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Plus Advent Calendar Door #14: Opening the black box

Many aspects of our lives today are possible thanks to machine learning – where a machine is trained to do a specific, yet complex, job. We no longer think twice about speaking to our digital devices, clicking on recommended products from online stores, or using language translation apps and websites.

Since the 1980s neural networks have been used as the mathematical model for machine learning. Inspired by the structure of our brains, each "neuron" is a simple mathematical calculation, taking numbers as input and producing a single number as an output. Originally the neural networks consisted of just one or two layers of neurons due to the computational complexity of the training process. But since the early 2000s deep neural networks consisting of many layers have been possible, and are now used for tasks that vary from pre-screening job applications to revolutionary approaches in health care.

Deep learning is increasingly important in many areas both outside and inside science. Its usefulness has been proven, but there still are a lot of unanswered questions about the theory of why such deep learning approaches work. And that is why the Isaac Newton Institute (INI) in Cambridge is running a research programme called Mathematics of deep learning (MDL) which aims to understand the mathematical foundations of deep learning.

Empirical success

"The list of applications where deep learning is used successfully is so vast that it would probably be more efficient to list the areas where it's not used!" says Anders Hansen, from the University of Cambridge. Probably the most famous application of deep learning is in image classification, for example automatically determining if there's a dog or a cat in an image. But this is a far from trivial application, as any sort of automatic process which replaces the human vision and decision system is crucial in new technologies such as self-driving cars.

Interface of Medical Sieve, an algorithm by IBM for assisting in clinical decisions.

Interface of Medical Sieve, an algorithm by IBM for assisting in clinical decisions. (Image: The Medical FuturistCC BY 4.0

There have been impressive results, says Carola Schönlieb, also from the University of Cambridge, but we don't understand why the results are so good and how they work. "This is a problem especially when you want to use deep learning methods to solve sensitive decision problems like in health care or for automated driving. Mathematics is really crucial to change this and is the key to opening the black box."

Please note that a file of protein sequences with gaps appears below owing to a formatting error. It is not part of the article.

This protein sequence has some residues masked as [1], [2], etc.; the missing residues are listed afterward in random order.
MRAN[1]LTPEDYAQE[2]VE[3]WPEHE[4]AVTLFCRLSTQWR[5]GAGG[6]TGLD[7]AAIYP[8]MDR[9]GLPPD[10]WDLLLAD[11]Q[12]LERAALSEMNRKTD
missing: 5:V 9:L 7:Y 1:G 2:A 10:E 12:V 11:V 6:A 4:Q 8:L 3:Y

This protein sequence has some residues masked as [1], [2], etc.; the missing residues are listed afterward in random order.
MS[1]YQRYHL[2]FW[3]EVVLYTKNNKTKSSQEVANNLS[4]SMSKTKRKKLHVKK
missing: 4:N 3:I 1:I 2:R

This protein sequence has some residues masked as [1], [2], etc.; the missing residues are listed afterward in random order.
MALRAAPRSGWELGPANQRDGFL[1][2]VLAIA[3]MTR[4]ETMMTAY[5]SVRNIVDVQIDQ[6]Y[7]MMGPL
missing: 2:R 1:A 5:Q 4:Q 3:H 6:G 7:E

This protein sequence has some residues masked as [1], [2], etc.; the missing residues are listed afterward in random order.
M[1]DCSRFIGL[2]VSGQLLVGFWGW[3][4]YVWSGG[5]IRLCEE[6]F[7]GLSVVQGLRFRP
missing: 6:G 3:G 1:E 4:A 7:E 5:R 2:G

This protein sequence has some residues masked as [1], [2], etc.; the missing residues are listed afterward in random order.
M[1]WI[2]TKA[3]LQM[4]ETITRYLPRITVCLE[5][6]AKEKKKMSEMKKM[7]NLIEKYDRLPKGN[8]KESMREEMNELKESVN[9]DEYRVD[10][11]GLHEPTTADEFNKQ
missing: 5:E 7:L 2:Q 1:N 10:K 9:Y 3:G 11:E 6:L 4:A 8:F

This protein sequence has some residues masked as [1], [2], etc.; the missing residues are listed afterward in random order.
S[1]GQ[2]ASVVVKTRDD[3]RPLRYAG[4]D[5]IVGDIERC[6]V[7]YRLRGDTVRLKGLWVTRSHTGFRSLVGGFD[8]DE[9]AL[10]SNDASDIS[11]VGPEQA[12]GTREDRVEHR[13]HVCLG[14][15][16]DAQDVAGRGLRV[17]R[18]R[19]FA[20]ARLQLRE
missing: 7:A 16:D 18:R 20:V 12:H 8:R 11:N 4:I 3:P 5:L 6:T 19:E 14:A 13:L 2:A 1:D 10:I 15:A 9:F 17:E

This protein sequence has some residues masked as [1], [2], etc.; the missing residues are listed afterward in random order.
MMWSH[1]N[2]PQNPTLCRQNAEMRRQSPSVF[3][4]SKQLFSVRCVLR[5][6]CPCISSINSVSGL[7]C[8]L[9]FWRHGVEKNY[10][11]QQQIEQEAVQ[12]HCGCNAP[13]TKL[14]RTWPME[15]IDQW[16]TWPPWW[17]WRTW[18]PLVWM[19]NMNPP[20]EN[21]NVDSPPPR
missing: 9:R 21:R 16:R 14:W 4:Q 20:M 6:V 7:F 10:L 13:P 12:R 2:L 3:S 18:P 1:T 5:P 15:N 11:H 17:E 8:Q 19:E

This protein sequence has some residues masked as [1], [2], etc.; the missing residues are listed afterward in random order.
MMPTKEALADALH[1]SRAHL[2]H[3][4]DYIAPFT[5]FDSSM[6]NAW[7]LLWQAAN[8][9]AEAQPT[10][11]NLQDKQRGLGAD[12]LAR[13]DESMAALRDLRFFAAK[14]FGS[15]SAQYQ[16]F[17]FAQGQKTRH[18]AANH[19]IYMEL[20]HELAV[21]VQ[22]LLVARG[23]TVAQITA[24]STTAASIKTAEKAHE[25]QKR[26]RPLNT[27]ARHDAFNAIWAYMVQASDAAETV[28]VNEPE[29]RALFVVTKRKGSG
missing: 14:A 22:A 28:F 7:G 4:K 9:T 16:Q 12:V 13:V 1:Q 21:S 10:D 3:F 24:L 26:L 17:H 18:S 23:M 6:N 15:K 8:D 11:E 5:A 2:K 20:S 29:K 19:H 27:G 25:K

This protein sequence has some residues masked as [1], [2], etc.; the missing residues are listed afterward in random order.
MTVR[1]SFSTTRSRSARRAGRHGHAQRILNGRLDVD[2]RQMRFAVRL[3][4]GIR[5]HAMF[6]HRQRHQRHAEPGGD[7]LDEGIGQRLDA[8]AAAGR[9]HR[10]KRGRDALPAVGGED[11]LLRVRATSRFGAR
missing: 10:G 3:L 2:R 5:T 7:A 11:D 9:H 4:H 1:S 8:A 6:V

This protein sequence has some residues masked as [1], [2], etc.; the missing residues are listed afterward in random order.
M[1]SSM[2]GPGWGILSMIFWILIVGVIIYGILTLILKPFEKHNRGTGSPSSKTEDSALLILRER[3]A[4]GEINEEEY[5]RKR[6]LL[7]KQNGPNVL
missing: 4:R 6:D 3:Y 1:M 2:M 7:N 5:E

Building trust

The main theme of the programme is to develop a mathematical foundation for deep learning, says Gitta Kutyniok, from LMU Munich. "We all know how successful deep learning is in [its applications in] public life, sciences and mathematics. But most of the research is empirical and there's a great need for developing a theoretical foundation."

"Trustworthiness is a very important question in applications like medical diagnosis," says Peter Bartlett, from the University of California, Berkeley. A deep learning algorithm may be very successful, but it's vital you can quantify the uncertainties of when the algorithm's predictions are more or less accurate. "Assigning an appropriate statistical confidence to the prediction is hugely important and really lacking with many of these methods."

Deep mathematics

Mathematics may be key to assessing how confident we can be about deep learning, but the empirical successes of deep learning also pose some important mathematical questions. "Some of the really exciting, the big challenges, are understanding, from the mathematical perspective, how these methods are so successful," says Barlett. For example, relatively simple approaches in deep learning, such as first order gradient methods applied to very complex systems, are very successful at solving what should be very difficult optimisation problems. "Why are these simple approaches reliably leading to good solutions? Trying to understand why that is true from a theoretical perspective is really interesting. I think it's very exciting, these are genuinely new phenomena the practitioners have unearthed."

You can read more in our full article, or watch the accompanying video from the INI, where Dan Aspel spoke to the organisers – Anders Hansen (University of Cambridge), Gitta Kutyniok (LMU Munich), Peter Bartlett (University of California, Berkeley), and Carola Schönlieb (University of Cambridge) – of the Mathematics of Deep Learning programme, running at the INI from July-Dec 2021.

You can read more about the maths of deep learning here.

Return to the Plus advent calendar 2021.

This article was produced as part of our collaboration with the Isaac Newton Institute for Mathematical Sciences (INI) – you can find all the content from the collaboration here.

The INI is an international research centre and our neighbour here on the University of Cambridge's maths campus. It attracts leading mathematical scientists from all over the world, and is open to all. Visit to find out more.

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